That’s only natural, given that most of the country just watched Wright captain the Canadian World Juniors squad en route to a Gold Medal victory. But the odds of who many expected to be the most recent first overall draft selection — we’re being told now he ended up going fourth — being a part of the return for Horvat are so slim, they barely merit mentioning.
Players and draft picks of Wright’s ilk just simply do not get traded very often, if at all. They certainly don’t get traded for rentals, and even with an extension attached, Horvat’s ongoing and future value still doesn’t match up with Wright’s massive potential.
Any team would hesitate to offer up Wright’s services, but that’s doubly true for Seattle, who have only had two drafts with which to stock their prospect cupboard. That makes Wright even more valuable to them than he would be to another team, and takes him firmly off the table.
A 2023 first round pick
Even without Wright, the Kraken are able to put together a fairly compelling package, and that starts — as do most realistic offers for Horvat — with a 2023 first round pick.
We’ve spoken plenty here about the hype surrounding the 2023 Draft and why the Canucks absolutely need to acquire another first rounder if and when they deal Horvat.
As of now, Seattle is in a playoff position and at 12th overall in the league, putting their pick somewhere in the range of the late-teens to early-20s. Such a pick would have value any year, but especially so in 2023. This pick more or less needs to be part of the deal, or there’s no deal to be had.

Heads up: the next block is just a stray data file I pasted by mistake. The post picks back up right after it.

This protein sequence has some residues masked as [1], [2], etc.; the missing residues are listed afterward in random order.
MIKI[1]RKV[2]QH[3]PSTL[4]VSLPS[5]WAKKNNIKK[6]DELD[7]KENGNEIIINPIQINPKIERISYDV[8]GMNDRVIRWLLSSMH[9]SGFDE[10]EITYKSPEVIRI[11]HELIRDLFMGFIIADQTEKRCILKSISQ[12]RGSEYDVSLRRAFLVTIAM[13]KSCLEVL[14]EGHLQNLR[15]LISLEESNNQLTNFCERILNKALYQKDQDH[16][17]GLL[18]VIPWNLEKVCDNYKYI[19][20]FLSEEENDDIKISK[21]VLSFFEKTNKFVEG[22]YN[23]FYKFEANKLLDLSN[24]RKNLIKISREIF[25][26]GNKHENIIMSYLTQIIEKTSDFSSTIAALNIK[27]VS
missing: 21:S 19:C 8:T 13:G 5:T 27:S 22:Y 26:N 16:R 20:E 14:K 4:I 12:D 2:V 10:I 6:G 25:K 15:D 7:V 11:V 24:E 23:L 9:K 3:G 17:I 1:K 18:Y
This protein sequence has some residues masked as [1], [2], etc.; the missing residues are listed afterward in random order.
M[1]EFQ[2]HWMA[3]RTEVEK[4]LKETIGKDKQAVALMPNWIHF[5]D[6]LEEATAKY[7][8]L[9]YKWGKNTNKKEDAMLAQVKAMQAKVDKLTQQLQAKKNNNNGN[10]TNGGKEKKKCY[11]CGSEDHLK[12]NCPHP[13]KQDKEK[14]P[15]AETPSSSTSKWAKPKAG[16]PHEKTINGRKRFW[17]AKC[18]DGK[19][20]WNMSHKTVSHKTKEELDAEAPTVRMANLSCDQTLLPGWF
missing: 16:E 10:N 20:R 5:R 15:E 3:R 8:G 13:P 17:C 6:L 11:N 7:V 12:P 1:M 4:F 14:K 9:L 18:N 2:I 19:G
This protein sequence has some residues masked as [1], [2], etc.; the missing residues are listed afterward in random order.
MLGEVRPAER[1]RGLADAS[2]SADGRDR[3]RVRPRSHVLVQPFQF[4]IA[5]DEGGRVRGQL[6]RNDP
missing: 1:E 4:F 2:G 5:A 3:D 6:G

Several 2023 seconds and future picks
If everyone can be expected to toss a 2023 first round pick on the table for Horvat, then obviously teams will need to go over and above that offer in order to actually land his services, and that probably goes double for the Seattle Kraken.
Fortunately, they’ve got picks to burn. While they’ll still want to hold on to as many as possible to keep filling that aforementioned cupboard, the Kraken are already up to three 2023 second rounders and maintain their full complement of future selections.
If an extra second or third or both are required in order to get a trade across the finish line, the Kraken can definitely provide it. And in a draft as loaded as 2023, a second round pick could be as valuable as a first in most years.
Jagger Firkus
While the Kraken prospects aren’t big in number, they do still have a handful of intriguing names that could be made available, and that list probably starts with Jagger Firkus.
The 18-year-old and undersized winger with the Star Wars name was slated by many to be a first round selection in 2022, but slipped to the Kraken in the second round.
Now, he’s one of the leading scorers in the WHL for the Moose Jaw Warriors.
He doesn’t fill a position of need for the Canucks, but they need quality prospects at every position.
Ville Ottavainen